Touring cyclists will find Lithuania mercifully flat. In rural areas, some roads are unsealed but they’re usually kept in good condition (barring the occasional pothole). Bike hire is offered in all major cities, and often in small villages along the coast. Curonian Spit, the Baltic coast and Šiauliai's surrounds are scenic, unchallenging destinations for cyclists.
Bike-friendly services are increasing. Ferries to Curonian Spit allow passengers to bring their bicycle for free, while some Kautra (www.kautra.lt). intercity buses have bike racks (no extra charge; look for the bicycle symbol next to routes when booking a ticket on www.autobusubilietai.lt).
The national bus network is extensive, linking all major cities to each other and smaller towns to their regional hubs. Most services are summarised on the extremely handy bus tickets website Autobusų Bilietai (www.autobusubilietai.lt).
Car & Motorcycle
Car hire is offered in all the major cities and Lithuanian roads are generally very good. Driving in Lithuania is easy; parking in labyrinthine old towns is a little less so. Four-lane highways link the main cities of Vilnius, Kaunas and Klaipėda and the drive from Vilnius all the way to the Baltic coast is a fairly straight (and slightly dull) 330km, generally taking three to four hours.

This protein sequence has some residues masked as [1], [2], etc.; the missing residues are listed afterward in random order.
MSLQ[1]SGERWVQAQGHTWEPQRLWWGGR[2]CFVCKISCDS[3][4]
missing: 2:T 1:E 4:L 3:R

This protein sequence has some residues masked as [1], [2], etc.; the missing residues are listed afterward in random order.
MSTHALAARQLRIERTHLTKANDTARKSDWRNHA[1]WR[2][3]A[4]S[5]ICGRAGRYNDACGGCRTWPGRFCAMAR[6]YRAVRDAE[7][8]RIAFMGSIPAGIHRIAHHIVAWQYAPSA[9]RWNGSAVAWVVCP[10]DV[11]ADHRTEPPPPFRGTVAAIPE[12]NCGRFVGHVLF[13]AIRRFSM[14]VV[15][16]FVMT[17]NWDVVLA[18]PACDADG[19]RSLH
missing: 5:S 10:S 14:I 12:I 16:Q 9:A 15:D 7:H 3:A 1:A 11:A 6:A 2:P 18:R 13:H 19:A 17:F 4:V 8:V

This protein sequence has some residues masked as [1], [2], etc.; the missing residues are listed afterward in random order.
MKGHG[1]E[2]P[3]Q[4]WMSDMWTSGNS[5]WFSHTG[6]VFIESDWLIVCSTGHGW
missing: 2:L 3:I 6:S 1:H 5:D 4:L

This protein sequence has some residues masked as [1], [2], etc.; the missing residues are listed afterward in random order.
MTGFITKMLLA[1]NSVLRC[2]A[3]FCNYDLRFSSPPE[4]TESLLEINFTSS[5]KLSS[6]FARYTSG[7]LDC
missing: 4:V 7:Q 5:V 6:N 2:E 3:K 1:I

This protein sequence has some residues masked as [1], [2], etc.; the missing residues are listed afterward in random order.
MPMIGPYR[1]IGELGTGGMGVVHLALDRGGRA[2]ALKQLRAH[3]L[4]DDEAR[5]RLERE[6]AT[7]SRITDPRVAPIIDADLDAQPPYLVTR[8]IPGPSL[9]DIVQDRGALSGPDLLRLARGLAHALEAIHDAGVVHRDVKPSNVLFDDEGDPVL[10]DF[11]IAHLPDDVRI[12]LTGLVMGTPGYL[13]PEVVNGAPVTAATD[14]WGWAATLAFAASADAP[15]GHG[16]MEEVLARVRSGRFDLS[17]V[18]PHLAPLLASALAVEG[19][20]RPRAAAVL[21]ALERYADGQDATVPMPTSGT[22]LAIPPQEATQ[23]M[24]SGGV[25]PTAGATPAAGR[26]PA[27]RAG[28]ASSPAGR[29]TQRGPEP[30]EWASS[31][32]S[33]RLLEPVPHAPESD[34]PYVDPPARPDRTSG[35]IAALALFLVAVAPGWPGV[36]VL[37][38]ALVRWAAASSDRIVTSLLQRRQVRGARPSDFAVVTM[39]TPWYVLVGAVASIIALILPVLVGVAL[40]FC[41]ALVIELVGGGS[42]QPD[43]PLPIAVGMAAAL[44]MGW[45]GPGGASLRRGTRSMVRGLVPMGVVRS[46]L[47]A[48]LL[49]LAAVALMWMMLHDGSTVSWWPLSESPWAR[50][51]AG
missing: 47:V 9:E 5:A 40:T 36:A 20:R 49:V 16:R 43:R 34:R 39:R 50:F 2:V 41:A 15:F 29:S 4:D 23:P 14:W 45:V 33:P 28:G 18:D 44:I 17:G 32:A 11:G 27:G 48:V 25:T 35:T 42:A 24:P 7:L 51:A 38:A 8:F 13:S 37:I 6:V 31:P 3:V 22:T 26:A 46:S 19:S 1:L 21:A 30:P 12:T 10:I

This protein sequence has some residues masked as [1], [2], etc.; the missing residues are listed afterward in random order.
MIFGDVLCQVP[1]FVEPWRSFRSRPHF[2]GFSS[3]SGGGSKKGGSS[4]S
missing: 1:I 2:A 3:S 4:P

To cope with snowy conditions, winter tyres are compulsory from mid-November through March; rental vehicles should have them. Major thoroughfares are well cleared of snow and ice but authorities are slower to clear rural roads.
Local services are operated by Lithuanian Rail (www.litrail.lt), with regional hubs in Vilnius, Kaunas and Klaipėda. The Lithuanian Rail website is a model of user-friendliness and has routes, times and prices in English. Whether you take the bus or the train depends very much on the route. For common train journeys like Vilnius to Kaunas or to Klaipėda, the train is often more comfortable and better value than the bus. For other routes, such as Klaipėda to Kaunas or Šiauliai to Kaunas, the opposite is true.